Sweeping opioid bill won’t require docs to check database for abusers
Patient advocates say the opioid abuse bill Congress passed this month—even without the additional funding many wanted—will open doors for people seeking treatment by effectively decriminalizing addiction.
But some of the same people say lawmakers blew an opportunity to strengthen the country’s ability to track the opioid prescriptions that are fueling an epidemic of overdose deaths.
An older version of the Comprehensive Addiction and Recovery Act would have boosted grants for databases that flag overusers of prescription drugs—but only for states that require physicians to check those databases before writing a prescription.
But physicians lobbied against the requirement, arguing that it was burdensome and that the databases, known as prescription drug monitoring programs, often failed to provide the most updated and comprehensive information.
The final bill provides the grant money but eliminated the requirement.
Gary Mendell, founder and CEO of the national anti-addiction advocacy organization Shatterproof, said the omission could have a potentially “tragic effect for families across our country.”
“Without this incentive tied to federal grants, legislation at the state level will be adopted slower than it would with grants conditioned upon this requirement,” he said.
Prescription drug monitoring programs, or PDMPs, were first established by states in the 1930s. The programs now exist in every state and the District of Columbia with the exception of Missouri, where repeated attempts in the Legislature have faced opposition from privacy rights groups.
The databases collect, monitor and analyze information from pharmacies and prescribers to identify whether a patient is seeking multiple prescrip- tions of a medication such as an opioid, a practice most commonly known as “doctor shopping.”
The programs also alert providers when a patient has been prescribed other medications that could be dangerous when mixed with an opioid. For example, studies show mixing opioids with tranquilizers increases the likelihood of an overdose by four times.
Evidence suggests that providers who use the databases prescribe fewer opioids. A Health Affairs study in June found a 30% reduction in the rate of Schedule II opioid prescribing from 2001 to 2010 among 24 states immediately after launching a drug monitoring program.
But despite the benefits, the programs remain underutilized. The median rate of registration among prescribers was about 35%, according to a 2012 report from the U.S. Justice Department’s Bureau of Justice Assistance. A 2015 study in Health Affairs found 72% of physicians surveyed were aware of their state’s programs, but only 53% used them.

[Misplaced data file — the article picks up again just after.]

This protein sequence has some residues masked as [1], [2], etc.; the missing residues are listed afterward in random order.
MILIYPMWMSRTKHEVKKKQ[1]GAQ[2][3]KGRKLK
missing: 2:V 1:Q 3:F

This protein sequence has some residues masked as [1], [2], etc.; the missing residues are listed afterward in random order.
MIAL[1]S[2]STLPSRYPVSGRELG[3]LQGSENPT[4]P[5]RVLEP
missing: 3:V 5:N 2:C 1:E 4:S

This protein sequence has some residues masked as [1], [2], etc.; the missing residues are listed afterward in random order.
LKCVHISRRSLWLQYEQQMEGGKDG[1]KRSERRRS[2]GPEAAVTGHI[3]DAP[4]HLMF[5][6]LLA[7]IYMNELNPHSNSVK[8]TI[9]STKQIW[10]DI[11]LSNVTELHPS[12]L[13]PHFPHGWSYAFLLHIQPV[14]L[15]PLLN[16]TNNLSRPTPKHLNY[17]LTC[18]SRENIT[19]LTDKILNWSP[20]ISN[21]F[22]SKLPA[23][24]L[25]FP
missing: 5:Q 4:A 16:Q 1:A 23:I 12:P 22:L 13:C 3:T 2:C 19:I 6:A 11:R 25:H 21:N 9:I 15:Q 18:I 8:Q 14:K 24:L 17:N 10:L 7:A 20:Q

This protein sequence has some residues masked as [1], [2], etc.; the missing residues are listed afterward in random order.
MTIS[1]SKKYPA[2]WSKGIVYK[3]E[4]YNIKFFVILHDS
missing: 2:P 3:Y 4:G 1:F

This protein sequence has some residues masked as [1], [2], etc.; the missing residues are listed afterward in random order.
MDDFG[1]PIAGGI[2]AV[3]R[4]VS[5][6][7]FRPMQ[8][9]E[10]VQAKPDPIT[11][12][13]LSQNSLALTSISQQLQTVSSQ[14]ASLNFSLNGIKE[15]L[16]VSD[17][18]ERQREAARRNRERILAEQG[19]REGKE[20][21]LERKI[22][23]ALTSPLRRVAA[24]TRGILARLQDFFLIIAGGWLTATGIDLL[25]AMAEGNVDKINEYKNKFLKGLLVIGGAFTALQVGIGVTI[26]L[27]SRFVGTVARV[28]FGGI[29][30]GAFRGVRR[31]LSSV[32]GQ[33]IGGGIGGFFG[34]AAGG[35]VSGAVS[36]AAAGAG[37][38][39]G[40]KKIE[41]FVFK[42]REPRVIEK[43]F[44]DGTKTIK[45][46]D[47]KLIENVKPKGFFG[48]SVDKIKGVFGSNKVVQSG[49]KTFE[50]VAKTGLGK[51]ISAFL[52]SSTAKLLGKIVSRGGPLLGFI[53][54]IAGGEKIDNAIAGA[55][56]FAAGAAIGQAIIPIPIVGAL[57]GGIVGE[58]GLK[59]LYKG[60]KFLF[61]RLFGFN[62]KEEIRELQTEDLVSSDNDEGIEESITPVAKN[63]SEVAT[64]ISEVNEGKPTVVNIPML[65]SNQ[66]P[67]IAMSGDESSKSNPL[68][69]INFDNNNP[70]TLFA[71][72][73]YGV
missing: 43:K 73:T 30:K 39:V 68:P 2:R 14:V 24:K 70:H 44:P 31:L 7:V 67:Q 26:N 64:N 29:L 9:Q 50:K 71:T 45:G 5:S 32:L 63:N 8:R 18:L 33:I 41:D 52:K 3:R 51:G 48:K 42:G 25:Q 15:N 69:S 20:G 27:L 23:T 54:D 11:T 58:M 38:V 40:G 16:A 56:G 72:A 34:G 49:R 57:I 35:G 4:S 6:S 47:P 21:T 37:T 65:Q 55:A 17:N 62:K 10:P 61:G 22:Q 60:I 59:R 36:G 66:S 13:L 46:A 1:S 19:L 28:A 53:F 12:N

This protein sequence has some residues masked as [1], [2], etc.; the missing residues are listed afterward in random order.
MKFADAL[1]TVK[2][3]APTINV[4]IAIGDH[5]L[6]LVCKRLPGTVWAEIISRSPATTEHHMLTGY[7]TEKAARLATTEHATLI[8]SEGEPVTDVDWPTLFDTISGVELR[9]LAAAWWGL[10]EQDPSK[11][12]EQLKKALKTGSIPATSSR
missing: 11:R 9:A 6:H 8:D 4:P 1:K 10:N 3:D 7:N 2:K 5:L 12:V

Only 22 states require prescribers to check the databases, and providers rarely do so before prescribing opioids in states where it is voluntary—only 14% of the time according to a 2015 review by Brandeis University researchers. Even so, the medical community is divided over whether physicians should be compelled to use the PDMPs.
The American Medical Association, however, calls for the voluntary use of state-based prescription drug monitoring programs “when clinically appropriate.”
But Baltimore City Health Commissioner Dr. Leana Wen said the opioid overdose epidemic means “we need every tool in our toolbox, and requiring the use of PDMPs is an important tool.”
Wen acknowledged that PDMPs could be easier to use. They often require a provider to log into a different system than an electronic health record system. And not all state systems share their data, meaning the
information can sometimes be incomplete. Establishing a national database would address that issue, she said, and that should have been a priority in the new legislation.
Calls to establish a national prescription drug monitoring database have grown louder in recent years because of the drug abuse epidemic. In 2014, more than 18,000 people died of overdoses of prescription opioid painkillers.
“We have this national problem, and in my mind we have the means for a national solution,” said Tom Bizzaro, vice president of health policy and industry relations for health data firm First Databank. “But we’re still dependent on these individual state programs.”
Yet some argue a national database would actually be less successful than improving current state programs.
“The technology is already built in the states,” said Mendell, the Shatterproof founder who does not support creating a national system. “Within two years every state in our nation can, with highly efficient PDMPs, share data with all 50 states and, equally important, have control at the state level that fosters innovation that would otherwise be stifled.”
Efforts to strengthen the state programs began immediately after Congress passed the Comprehensive Addiction and Recovery Act. The same day, Sens. Amy Klobuchar (D-Minn.), Joe Manchin (D-W.Va.), and Angus King (I-Maine) introduced a bill that says if states want the grants they must require practitioners to consult the databases.
The bill also would compel drug dispensers in states that receive federal funding to report to their PDMP within 24 hours of prescribing controlled substances; require states to notify prescribers when the PDMP shows signs of patients misusing opioids; and require states to make PDMP data available to include in an interstate data-sharing system.